All posts filed under: Spain

What to Eat in Madrid & Where to Eat It

Madrid is a serious food city. It is also a city that parties hard and keeps extremely late hours. I went to bed early each night over the weekend that I was there, at 3am. Woah, Madrid! Madrileños eat as they drink, and that eating is a serious business. Their expectations are high, and so they should be, quality abounds, and once you steer clear of the tourist joints, you will eat well. This list is based on my last trip there, a week ago. It is well researched and sampled, but not exhaustive. Madrid is brilliant and exciting in that it has an enviable list of great places to eat. Which is why I plan to go back there as soon as I can manage it. For this trip, I asked the locals, as only people who live there can have the full breadth of experience required to pick a sample for a weekend. Conspicuously absent on this list until my return is Callos Madrileños (Madrid style tripe), Cocido Madrileño (a heavy chickpea based stew) and DiverXO …

The pointlessness of my list and some photos from Seville

I have a list. Really, I do and I try to stick to it. But I just hate sticking to lists. I love grabbing my biro and adding to it. It is stupidly long. Everything is in the wrong order, but who cares, right? I don’t. Perhaps, I should. But caring about lists is just not my bag, baby. I love clambering up and down my list, reviewing, striking things off because I am bored of just the idea of it. I find it difficult sometimes to get things done. I do always get there in the end though. I definitely indulge my whims far too much. I have been cooking all day and have so many recipes to share with you. My favourite would have to be big green olives from Spain stuffed with homemade ricotta, sobrasada (spreadable spicy sausage from Mallorca) and sage, breadcrumbed and then deep fried to form little olive bullets. The filling is like spicy creamy molten lava. It will shock, burn and make you smile. And you will go …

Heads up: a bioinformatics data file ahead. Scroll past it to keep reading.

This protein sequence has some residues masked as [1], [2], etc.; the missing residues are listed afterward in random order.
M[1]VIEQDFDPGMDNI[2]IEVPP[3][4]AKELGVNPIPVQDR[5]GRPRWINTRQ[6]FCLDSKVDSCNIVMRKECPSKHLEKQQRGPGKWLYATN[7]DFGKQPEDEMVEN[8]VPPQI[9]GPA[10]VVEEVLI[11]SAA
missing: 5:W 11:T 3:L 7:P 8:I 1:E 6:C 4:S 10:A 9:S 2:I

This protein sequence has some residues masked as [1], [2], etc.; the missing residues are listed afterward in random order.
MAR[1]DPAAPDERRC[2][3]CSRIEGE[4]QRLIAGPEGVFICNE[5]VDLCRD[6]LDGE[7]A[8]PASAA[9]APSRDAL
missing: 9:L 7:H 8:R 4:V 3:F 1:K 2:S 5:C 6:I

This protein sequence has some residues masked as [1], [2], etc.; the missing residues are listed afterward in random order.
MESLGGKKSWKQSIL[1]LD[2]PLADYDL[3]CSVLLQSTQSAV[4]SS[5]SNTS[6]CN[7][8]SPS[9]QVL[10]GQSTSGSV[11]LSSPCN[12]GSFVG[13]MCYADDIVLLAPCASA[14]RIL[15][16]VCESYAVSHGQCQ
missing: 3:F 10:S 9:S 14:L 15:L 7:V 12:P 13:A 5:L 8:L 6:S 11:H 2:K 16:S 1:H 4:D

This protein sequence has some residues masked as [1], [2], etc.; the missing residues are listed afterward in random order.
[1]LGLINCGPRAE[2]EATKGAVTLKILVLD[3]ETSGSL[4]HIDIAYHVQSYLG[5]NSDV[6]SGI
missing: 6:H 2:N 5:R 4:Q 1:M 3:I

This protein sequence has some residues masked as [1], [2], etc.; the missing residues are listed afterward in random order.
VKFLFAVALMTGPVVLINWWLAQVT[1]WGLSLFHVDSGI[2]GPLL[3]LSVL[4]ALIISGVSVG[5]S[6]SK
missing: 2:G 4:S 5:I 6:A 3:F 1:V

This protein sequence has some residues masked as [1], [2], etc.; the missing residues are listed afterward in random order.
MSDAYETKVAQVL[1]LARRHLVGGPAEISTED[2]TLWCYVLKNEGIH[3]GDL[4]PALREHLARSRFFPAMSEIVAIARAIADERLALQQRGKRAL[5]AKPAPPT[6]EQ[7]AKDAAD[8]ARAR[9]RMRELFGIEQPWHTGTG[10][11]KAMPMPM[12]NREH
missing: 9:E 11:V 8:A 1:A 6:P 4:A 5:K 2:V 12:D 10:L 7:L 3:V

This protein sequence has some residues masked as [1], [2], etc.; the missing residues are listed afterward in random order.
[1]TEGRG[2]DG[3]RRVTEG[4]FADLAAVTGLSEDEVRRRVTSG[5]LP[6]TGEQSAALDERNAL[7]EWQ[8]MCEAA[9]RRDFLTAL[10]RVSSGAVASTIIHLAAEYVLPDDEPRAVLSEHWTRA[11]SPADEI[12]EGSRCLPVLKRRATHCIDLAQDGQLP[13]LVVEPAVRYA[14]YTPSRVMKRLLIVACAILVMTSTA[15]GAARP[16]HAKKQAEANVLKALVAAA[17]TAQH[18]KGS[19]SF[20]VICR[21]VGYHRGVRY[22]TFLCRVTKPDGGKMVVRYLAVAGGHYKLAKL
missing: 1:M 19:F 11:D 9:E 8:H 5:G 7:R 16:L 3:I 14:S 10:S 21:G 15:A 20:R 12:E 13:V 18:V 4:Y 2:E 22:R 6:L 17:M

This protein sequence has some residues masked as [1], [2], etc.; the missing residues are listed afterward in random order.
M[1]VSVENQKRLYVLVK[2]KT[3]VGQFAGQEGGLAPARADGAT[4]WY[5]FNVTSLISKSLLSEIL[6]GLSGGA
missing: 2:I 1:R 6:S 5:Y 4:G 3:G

Jamon, Jamon! The World of Jamon Iberico de Bellota

I have a cultural and genetic obligation to love the humble pig. Traditionally all Irish houses had one, hiding behind the half door, and it would feed a family for much of the year. Bacon and cabbage is a national institution, we’re obsessed with white and black pudding, and the Christmas ham is wheeled out all through the year. My mother was raised on pigs head and trotters (we call them crubeens – little feet in Irish), but we never had them as children. They would be raised as a threat if we wouldn’t eat our mash and peas. Now as an adult, I adore them. Spain takes the humble ham to a different level with their Jamon Iberico, specifically Jamon Iberico de Bellota. The pata negra (pigs with black feet) love acorns and live in an area where there are many. They are like small shuffling acorn junkies. They are allowed a lot of space to move, and to forage for and snaffle acorns so they get a lovely dispersal of intramuscular fat. This …

A Postcard from Seville

Seville is charming and very pretty, and even though I am back, I had to post some photographs. This is just a selection of the ones I have gone through so far so it’s not comprehensive. I took so many, and it takes a long time to go through them all. More soon on my visit to the pata negra farm (black pig) and jamon iberico de bellota factory. Swoon, I miss that jamon. So delicious. Also, my favourite tapas which were at El Rinconcillio, Cafe Bar Las Teresas & E Morales (listed now as a few of you have been in touch asking for recommendations :).

Postcard from Barcelona, Day 2